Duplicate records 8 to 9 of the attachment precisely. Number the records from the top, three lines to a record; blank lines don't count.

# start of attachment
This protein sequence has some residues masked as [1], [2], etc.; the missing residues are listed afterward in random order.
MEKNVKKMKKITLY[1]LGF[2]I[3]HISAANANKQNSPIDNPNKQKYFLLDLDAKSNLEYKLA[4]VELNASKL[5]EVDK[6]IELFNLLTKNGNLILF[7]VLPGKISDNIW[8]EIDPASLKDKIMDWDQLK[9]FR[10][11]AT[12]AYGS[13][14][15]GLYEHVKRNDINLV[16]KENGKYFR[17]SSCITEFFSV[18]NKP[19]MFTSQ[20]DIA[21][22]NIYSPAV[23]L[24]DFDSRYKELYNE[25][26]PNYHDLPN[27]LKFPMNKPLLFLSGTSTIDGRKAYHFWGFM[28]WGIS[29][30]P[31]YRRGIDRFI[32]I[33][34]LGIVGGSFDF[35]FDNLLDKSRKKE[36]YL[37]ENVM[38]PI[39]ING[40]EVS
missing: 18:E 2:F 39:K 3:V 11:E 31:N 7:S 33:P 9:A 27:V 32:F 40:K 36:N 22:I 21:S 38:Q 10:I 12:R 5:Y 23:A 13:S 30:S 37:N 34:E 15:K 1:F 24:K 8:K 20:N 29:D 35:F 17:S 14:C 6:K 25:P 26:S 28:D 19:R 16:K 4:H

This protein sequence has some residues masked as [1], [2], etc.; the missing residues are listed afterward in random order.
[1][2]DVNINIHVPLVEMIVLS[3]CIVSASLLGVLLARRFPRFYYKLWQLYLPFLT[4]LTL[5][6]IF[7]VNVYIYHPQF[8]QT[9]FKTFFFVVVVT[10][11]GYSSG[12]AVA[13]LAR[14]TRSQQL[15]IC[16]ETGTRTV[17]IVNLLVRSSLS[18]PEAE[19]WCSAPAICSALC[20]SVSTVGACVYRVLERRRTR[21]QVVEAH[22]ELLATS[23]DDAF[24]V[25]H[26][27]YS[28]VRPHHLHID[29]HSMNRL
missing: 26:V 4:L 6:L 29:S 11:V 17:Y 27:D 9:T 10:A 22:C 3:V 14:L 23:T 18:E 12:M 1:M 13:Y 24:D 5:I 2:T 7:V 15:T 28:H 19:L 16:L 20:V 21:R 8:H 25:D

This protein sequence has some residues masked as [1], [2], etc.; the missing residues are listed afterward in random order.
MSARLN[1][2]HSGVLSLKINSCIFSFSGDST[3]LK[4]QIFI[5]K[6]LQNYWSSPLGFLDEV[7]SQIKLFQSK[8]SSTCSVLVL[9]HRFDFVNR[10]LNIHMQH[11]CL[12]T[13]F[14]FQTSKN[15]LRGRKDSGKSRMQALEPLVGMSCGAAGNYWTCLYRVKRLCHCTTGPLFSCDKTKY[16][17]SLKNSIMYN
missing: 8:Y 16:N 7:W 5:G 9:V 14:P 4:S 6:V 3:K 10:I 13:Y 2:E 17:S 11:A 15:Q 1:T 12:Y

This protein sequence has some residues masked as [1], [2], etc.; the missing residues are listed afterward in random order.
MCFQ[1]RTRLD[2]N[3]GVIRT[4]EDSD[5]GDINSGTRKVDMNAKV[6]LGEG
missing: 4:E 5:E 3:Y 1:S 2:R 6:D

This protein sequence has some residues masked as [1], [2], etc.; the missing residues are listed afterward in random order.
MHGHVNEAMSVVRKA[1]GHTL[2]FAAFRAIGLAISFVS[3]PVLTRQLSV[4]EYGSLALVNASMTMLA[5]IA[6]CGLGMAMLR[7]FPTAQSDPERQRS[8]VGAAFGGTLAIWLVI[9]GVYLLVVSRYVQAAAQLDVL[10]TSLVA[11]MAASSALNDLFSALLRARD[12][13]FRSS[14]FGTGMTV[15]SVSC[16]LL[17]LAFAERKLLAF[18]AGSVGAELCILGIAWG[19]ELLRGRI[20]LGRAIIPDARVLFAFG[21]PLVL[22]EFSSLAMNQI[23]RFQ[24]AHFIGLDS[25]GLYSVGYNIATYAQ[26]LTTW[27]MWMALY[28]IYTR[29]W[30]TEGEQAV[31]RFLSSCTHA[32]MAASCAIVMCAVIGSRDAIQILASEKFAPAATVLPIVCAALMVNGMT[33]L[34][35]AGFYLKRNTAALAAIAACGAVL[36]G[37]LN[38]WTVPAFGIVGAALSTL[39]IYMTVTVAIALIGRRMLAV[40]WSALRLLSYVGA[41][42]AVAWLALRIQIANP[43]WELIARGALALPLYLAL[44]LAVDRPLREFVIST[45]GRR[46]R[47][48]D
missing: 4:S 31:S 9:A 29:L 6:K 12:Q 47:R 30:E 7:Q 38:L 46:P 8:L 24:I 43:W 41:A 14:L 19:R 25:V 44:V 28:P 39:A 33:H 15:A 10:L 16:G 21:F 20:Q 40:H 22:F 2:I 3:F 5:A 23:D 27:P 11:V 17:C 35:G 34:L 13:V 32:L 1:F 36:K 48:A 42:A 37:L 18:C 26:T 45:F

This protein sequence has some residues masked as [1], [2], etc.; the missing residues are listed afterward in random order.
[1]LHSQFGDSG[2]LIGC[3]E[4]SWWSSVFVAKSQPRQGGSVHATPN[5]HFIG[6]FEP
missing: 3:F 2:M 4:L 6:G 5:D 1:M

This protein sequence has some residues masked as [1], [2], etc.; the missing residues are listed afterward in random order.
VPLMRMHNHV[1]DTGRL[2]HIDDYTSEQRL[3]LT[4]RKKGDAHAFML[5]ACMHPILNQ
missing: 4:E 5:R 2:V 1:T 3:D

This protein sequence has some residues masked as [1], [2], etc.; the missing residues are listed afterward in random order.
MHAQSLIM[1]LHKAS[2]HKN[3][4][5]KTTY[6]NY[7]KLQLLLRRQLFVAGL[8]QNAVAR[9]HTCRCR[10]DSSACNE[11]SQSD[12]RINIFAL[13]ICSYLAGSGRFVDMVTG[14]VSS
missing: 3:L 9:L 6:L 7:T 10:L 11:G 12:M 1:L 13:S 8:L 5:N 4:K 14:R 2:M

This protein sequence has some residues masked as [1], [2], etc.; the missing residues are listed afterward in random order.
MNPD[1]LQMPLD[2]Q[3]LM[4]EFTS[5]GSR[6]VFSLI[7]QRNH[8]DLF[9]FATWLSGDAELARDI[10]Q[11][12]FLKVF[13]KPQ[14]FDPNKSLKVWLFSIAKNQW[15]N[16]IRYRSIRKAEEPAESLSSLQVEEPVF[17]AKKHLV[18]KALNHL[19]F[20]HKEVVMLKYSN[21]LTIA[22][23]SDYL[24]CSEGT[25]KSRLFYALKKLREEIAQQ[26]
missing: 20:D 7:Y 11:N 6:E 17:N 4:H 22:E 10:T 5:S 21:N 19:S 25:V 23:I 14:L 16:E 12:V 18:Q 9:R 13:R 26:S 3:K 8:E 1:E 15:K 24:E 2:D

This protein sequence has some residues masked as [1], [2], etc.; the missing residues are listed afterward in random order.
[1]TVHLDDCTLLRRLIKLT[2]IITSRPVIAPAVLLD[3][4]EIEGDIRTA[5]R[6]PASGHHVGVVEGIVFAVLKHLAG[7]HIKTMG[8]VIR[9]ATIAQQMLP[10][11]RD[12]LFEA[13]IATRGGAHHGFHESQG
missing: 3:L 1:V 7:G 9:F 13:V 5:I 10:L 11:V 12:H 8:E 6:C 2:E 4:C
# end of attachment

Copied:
This protein sequence has some residues masked as [1], [2], etc.; the missing residues are listed afterward in random order.
MHAQSLIM[1]LHKAS[2]HKN[3][4][5]KTTY[6]NY[7]KLQLLLRRQLFVAGL[8]QNAVAR[9]HTCRCR[10]DSSACNE[11]SQSD[12]RINIFAL[13]ICSYLAGSGRFVDMVTG[14]VSS
missing: 3:L 9:L 6:L 7:T 10:L 11:G 12:M 1:L 13:S 8:L 5:N 4:K 14:R 2:M

This protein sequence has some residues masked as [1], [2], etc.; the missing residues are listed afterward in random order.
MNPD[1]LQMPLD[2]Q[3]LM[4]EFTS[5]GSR[6]VFSLI[7]QRNH[8]DLF[9]FATWLSGDAELARDI[10]Q[11][12]FLKVF[13]KPQ[14]FDPNKSLKVWLFSIAKNQW[15]N[16]IRYRSIRKAEEPAESLSSLQVEEPVF[17]AKKHLV[18]KALNHL[19]F[20]HKEVVMLKYSN[21]LTIA[22][23]SDYL[24]CSEGT[25]KSRLFYALKKLREEIAQQ[26]
missing: 20:D 7:Y 11:N 6:E 17:N 4:H 22:E 10:T 5:S 21:N 19:S 25:V 23:I 14:L 16:E 12:V 18:Q 9:R 13:R 26:S 3:K 8:E 1:E 15:K 24:E 2:D